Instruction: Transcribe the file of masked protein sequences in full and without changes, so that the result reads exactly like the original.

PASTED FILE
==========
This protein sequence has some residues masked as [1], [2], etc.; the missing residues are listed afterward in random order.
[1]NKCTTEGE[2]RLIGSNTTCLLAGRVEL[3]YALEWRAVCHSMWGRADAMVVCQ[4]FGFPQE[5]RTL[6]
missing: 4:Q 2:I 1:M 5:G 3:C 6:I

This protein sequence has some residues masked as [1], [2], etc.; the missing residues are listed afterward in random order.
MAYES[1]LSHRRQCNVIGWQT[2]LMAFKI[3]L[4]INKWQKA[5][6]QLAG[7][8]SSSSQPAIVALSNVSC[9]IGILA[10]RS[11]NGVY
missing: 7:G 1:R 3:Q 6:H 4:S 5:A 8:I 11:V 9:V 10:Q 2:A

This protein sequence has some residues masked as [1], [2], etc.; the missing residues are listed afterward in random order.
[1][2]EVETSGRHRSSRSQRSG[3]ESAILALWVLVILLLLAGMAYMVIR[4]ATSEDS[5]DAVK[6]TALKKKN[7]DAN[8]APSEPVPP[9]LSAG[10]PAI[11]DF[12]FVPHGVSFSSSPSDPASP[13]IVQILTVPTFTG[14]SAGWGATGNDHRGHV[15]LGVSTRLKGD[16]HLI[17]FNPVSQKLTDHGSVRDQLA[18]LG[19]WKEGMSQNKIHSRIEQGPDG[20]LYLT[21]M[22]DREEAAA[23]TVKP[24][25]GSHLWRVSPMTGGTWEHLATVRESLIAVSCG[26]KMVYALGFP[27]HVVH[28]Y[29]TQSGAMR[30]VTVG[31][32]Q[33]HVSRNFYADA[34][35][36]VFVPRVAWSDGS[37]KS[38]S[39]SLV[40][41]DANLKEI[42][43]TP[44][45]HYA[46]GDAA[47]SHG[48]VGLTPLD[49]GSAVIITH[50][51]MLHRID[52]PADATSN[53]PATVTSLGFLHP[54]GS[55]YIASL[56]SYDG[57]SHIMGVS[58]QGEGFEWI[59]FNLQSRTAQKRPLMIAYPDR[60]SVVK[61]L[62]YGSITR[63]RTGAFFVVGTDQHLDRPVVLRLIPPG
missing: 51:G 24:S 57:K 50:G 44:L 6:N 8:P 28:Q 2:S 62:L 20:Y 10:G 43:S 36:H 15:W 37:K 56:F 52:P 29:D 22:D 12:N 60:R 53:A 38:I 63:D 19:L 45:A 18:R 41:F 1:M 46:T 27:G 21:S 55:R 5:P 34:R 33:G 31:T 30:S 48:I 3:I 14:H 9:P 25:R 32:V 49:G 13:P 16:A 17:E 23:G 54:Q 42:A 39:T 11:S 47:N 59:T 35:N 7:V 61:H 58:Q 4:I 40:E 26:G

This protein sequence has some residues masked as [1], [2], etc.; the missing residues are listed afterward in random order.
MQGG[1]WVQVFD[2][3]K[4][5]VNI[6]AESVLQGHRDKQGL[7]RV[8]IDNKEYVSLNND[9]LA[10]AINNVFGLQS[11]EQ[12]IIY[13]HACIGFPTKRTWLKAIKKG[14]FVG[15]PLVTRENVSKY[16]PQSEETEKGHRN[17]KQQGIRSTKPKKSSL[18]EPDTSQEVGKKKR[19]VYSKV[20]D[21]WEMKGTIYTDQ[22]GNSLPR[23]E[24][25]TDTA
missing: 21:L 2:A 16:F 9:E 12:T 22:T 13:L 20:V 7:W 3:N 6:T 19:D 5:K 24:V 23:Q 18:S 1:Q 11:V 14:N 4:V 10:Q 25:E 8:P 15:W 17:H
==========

This protein sequence has some residues masked as [1], [2], etc.; the missing residues are listed afterward in random order.
[1]NKCTTEGE[2]RLIGSNTTCLLAGRVEL[3]YALEWRAVCHSMWGRADAMVVCQ[4]FGFPQE[5]RTL[6]
missing: 4:Q 2:I 1:M 5:G 3:C 6:I

This protein sequence has some residues masked as [1], [2], etc.; the missing residues are listed afterward in random order.
MAYES[1]LSHRRQCNVIGWQT[2]LMAFKI[3]L[4]INKWQKA[5][6]QLAG[7][8]SSSSQPAIVALSNVSC[9]IGILA[10]RS[11]NGVY
missing: 7:G 1:R 3:Q 6:H 4:S 5:A 8:I 11:V 9:V 10:Q 2:A

This protein sequence has some residues masked as [1], [2], etc.; the missing residues are listed afterward in random order.
[1][2]EVETSGRHRSSRSQRSG[3]ESAILALWVLVILLLLAGMAYMVIR[4]ATSEDS[5]DAVK[6]TALKKKN[7]DAN[8]APSEPVPP[9]LSAG[10]PAI[11]DF[12]FVPHGVSFSSSPSDPASP[13]IVQILTVPTFTG[14]SAGWGATGNDHRGHV[15]LGVSTRLKGD[16]HLI[17]FNPVSQKLTDHGSVRDQLA[18]LG[19]WKEGMSQNKIHSRIEQGPDG[20]LYLT[21]M[22]DREEAAA[23]TVKP[24][25]GSHLWRVSPMTGGTWEHLATVRESLIAVSCG[26]KMVYALGFP[27]HVVH[28]Y[29]TQSGAMR[30]VTVG[31][32]Q[33]HVSRNFYADA[34][35][36]VFVPRVAWSDGS[37]KS[38]S[39]SLV[40][41]DANLKEI[42][43]TP[44][45]HYA[46]GDAA[47]SHG[48]VGLTPLD[49]GSAVIITH[50][51]MLHRID[52]PADATSN[53]PATVTSLGFLHP[54]GS[55]YIASL[56]SYDG[57]SHIMGVS[58]QGEGFEWI[59]FNLQSRTAQKRPLMIAYPDR[60]SVVK[61]L[62]YGSITR[63]RTGAFFVVGTDQHLDRPVVLRLIPPG
missing: 51:G 24:S 57:K 50:G 44:L 6:N 8:P 28:Q 2:S 62:L 20:Y 10:G 43:S 36:H 15:W 37:K 56:F 52:P 29:D 22:D 12:N 60:R 53:A 38:I 63:D 19:L 45:A 18:R 41:F 1:M 46:T 27:G 21:S 55:R 5:P 34:R 33:G 31:T 30:S 48:I 3:I 14:H 9:P 25:R 32:V 49:G 13:P 16:A 17:E 23:G 54:Q 42:A 39:T 11:S 47:N 59:T 35:N 7:V 61:H 58:Q 4:I 40:E 26:G

This protein sequence has some residues masked as [1], [2], etc.; the missing residues are listed afterward in random order.
MQGG[1]WVQVFD[2][3]K[4][5]VNI[6]AESVLQGHRDKQGL[7]RV[8]IDNKEYVSLNND[9]LA[10]AINNVFGLQS[11]EQ[12]IIY[13]HACIGFPTKRTWLKAIKKG[14]FVG[15]PLVTRENVSKY[16]PQSEETEKGHRN[17]KQQGIRSTKPKKSSL[18]EPDTSQEVGKKKR[19]VYSKV[20]D[21]WEMKGTIYTDQ[22]GNSLPR[23]E[24][25]TDTA
missing: 21:L 2:A 16:F 9:E 12:T 22:T 13:L 20:V 7:W 3:N 6:T 19:D 5:K 24:V 23:Q 18:S 1:Q 11:V 14:N 4:V 10:Q 25:E 8:P 15:W 17:H